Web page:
First Cohort from B.P.S. Program Reaches the Finish Line

B.P.S. Pinning Ceremony

Bachelor of Professional Studies Program lauds its inaugural class at pinning ceremony.

Surrounded by friends, loved ones and professors, 36 Bachelor of Professional Studies (B.P.S.) students gathered for a pinning ceremony on March 21 in RIC’s Student Union Ballroom. A pinning ceremony is a symbolic welcoming of soon-to-be graduates. A total of 50 B.P.S. students are expected to graduate in May.

As the college’s first fully online, adult degree completion program, the B.P.S. Program is designed for people who have earned some college credit but were unable to complete their degree. According to a 2022 U.S. Census Bureau American Community Survey, about 142,000 Rhode Islanders age 25 and older fall within this category.

RIC Vice Provost of Undergraduate Affairs Holly Shadoian calls the B.P.S. Program a big win for RIC and exactly what she envisioned when the program was established. It has grown from 13 students when it launched in Spring 2022 to 116 in Spring 2024.

“For most of these students, the B.P.S Program represents the only means for them to earn a bachelor’s degree for career advancement, to improve their lives, to set an example for their family or children,” says Shadoian, noting that she modeled the program after a similar one at the University of Louisville. “This tells me we did the right thing in creating this degree program.”

VP Holly Shadoian holds a bouquet of flowers
RIC Vice Provost of Undergraduate Affairs Holly Shadoian accepts flowers at the B.P.S. ceremony. 

The program offers two concentrations: social services and organizational leadership. 

Shadoian, who is set to retire after this semester, added that after 49 years at RIC, the B.P.S. Program is the project/accomplishment of which she is most proud.

“It’s great to see the genuine joy these students have here tonight, making it to the finish line,” she says.

Keishana Dawkins stands at podium and presents remarks at B.P.S. Pinning Ceremony
Kieshana Dawkins explains how the B.P.S. Program has impacted her life. 

As one of the 13 women representing the program’s first cohort, affectionately known as the “alpha cohort,” Kieshana Dawkins delivered uplifting remarks at the pinning ceremony.

“For the past two years, we’ve embarked on a journey filled with challenges, triumphs and personal growth,” she said. “Our presence here today is a testament to our resilience, determination and unwavering commitment to pursue our dreams.”

Now that she’s about to earn her degree, Dawkins has been promoted to a peer recovery specialist at the Providence Veterans Administration, where she previously worked for five years as a nursing assistant.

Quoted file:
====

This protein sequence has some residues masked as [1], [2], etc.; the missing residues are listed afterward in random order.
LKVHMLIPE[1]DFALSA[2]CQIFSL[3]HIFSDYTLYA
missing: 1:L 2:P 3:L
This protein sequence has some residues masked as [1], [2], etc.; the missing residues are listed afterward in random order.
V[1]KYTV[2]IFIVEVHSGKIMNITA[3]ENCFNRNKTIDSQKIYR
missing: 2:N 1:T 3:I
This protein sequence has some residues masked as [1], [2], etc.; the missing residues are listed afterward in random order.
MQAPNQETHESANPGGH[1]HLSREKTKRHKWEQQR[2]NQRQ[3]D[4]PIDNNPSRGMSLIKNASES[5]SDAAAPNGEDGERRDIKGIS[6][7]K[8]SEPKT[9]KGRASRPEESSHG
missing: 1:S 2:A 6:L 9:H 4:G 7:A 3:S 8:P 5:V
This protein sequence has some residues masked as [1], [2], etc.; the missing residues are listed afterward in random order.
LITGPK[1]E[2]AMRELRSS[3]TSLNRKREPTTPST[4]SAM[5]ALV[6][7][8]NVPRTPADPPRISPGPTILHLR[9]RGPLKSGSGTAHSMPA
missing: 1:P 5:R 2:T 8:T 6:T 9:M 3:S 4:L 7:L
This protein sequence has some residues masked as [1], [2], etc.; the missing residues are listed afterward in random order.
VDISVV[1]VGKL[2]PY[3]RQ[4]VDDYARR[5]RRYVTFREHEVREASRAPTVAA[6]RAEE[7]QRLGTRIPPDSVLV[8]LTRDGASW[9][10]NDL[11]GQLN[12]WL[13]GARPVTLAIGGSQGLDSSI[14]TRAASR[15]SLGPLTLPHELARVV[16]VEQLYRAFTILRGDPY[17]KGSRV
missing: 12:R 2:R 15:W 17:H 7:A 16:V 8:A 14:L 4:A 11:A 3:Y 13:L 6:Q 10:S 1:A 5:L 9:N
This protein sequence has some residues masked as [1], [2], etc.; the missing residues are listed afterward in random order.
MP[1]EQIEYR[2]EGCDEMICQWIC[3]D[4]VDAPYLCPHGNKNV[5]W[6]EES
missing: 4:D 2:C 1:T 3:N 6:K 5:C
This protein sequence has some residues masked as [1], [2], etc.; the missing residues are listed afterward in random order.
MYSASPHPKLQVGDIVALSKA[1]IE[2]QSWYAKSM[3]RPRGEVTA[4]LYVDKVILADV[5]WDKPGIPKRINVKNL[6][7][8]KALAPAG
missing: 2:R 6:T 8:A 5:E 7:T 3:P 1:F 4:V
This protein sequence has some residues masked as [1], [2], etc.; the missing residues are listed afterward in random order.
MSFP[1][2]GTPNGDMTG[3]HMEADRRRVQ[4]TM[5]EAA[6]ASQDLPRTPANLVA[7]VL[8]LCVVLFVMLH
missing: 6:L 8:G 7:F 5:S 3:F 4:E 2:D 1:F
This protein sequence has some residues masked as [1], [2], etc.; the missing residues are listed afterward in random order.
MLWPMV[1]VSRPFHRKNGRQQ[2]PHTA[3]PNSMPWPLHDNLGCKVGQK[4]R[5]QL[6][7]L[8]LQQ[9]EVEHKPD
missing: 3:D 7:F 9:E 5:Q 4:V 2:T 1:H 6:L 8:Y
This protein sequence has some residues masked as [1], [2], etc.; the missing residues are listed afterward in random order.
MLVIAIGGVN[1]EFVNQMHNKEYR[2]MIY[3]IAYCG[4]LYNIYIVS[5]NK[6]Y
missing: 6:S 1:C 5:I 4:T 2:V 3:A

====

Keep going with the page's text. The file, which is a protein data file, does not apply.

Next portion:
“Let us use our education,” she says, “not only to better ourselves but to uplift other people, to break down barriers and to create positive change in our communities. Through the B.P.S. Program, we have embraced innovation, change and the opportunity to pioneer a path that others will tread upon.”

For B.P.S. student Dean Faiola, who concentrated in organizational leadership, his degree status led to a promotion at RIC’s Donovan Dining Center. In July he will vacate his executive chef position to become assistant director of culinary and retail services at Donovan.

Dean Faiola B.P.S. Pinning Ceremony
Dean Faiola receives a B.P.S. pin from School of Business Dean Marianne Raimondo.

“Receiving this degree gives me a huge sense of accomplishment,” he says, as his wife and young daughter looked on proudly. “This pinning ceremony signals that my two years of work trying to earn this degree is real.”

Prior to entering the B.P.S. Program, Faiola had been trying to earn his bachelor’s degree for seven years.

“I was taking courses the traditional way, but due to the difficulty with timing, length and availability of courses, I was only able to take one course per semester since I was working and had family obligations,” he says.

One of the takeaways from the program for Faiola was learning to become a better workplace manager.

“I now have different ways to deal with personnel conflicts that may arise,” he says. “In class, we would do assignments in that regard that mimicked real-world experience. These are the kind of skills that will serve me well in the future. For anyone considering the B.P.S. Program, I'd advise them to go for it. You can't beat the scheduling and quick pace it provides.”

Shadoian agrees.

“Designing the B.P.S. Program as two seven-week sessions in a semester surprisingly allows working adults to attend full-time,” she says. “They take two courses in each session, and many students say they do that because it’s easier to keep two courses in their heads per session rather than managing four at once. I’m happy to say that the vast majority have been successful!”

Learn more about the B.P.S. Program.